The results of the Index are in many ways, as expected. Developed countries are primarily positioned towards the top of the ranking, followed by the best-performing developing economies in East Asia, and developing countries are lower down. Similarly, with regard to geographical comparisons, many economies in Asia and Latin America have higher Index scores than economies in Africa and the levels of productive capacities among landlocked developing countries are among the lowest of the groups analyzed, other than the least developed countries. The average scores of both landlocked developing countries and the least developed countries are below the global averages in seven of the eight categories, except that for the natural capital category, and also below the scores of other developing countries, developing economies in East Asia and transit countries. The only area in which the least developed countries and landlocked developing countries score better than the other comparable groups is in the natural capital category. This means that if landlocked developing countries rich in natural resources capture the rents from such resources in development, they may be in a particularly favorable position to build productive capacities and initiate the process of structural transformation.
Moreover, "One important use of the Index and country-specific scores is in the understanding of the sources of systemic vulnerabilities and the identification of the enablers of economic growth, including progress towards sustainable development. For instance, most developing countries, in particular the least developed countries, landlocked developing countries and small island developing States, perform low in the categories of human capital and information and communications technologies (ICTs). These are key capabilities in responding rapidly to health-related crises, as the availability of medical professionals is vital and ICTs are indispensable tools in providing commercial and other critical services, such as online learning, telemedicine and teleworking, in particular in situations where physical distancing and restrictions on movement are required."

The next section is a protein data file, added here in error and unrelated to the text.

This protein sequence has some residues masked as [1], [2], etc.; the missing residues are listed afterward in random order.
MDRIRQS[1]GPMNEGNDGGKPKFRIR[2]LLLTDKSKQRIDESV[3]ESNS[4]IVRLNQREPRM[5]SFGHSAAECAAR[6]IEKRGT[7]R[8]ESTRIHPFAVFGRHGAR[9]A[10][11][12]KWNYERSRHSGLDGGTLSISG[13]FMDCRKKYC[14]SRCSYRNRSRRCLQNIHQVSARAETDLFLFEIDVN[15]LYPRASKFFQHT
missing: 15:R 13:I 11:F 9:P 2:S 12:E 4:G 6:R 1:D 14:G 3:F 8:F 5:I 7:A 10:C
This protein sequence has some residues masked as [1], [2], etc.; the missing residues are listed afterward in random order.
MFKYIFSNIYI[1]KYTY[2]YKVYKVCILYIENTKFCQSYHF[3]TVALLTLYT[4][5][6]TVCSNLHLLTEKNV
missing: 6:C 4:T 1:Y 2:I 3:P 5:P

The Index's methodological approach and results may be downloaded through this link.

While great challenges exist in developing countries, these markets also provide a multitude of opportunities for businesses in a variety of sectors including ICTs, natural resources, and logistics, just to name a few. But advances in socioeconomic development requires a coordinated effort by members of the private sector, nongovernmental organizations, and government officials. As Dr. Kituyi explains, "Developing countries, including the most vulnerable among them, with the support of development partners, need to strive to grow their productive capacities, transforming their economic structures and reversing their continued marginalization in the global economy. The Productive Capacities Index offers indispensable guidance for new policy pathways that can realign incentive structures to revive socioeconomic progress and address persistent vulnerabilities to external shocks, whether economic, health-related or other shocks."

What are you recommendations for how to revive socioeconomic progress in developing countries?

Aaron Rose is a board member, corporate advisor, and co-founder of great companies. He also serves as the editor of GT Perspectives, an online forum focused on turning perspective into opportunity.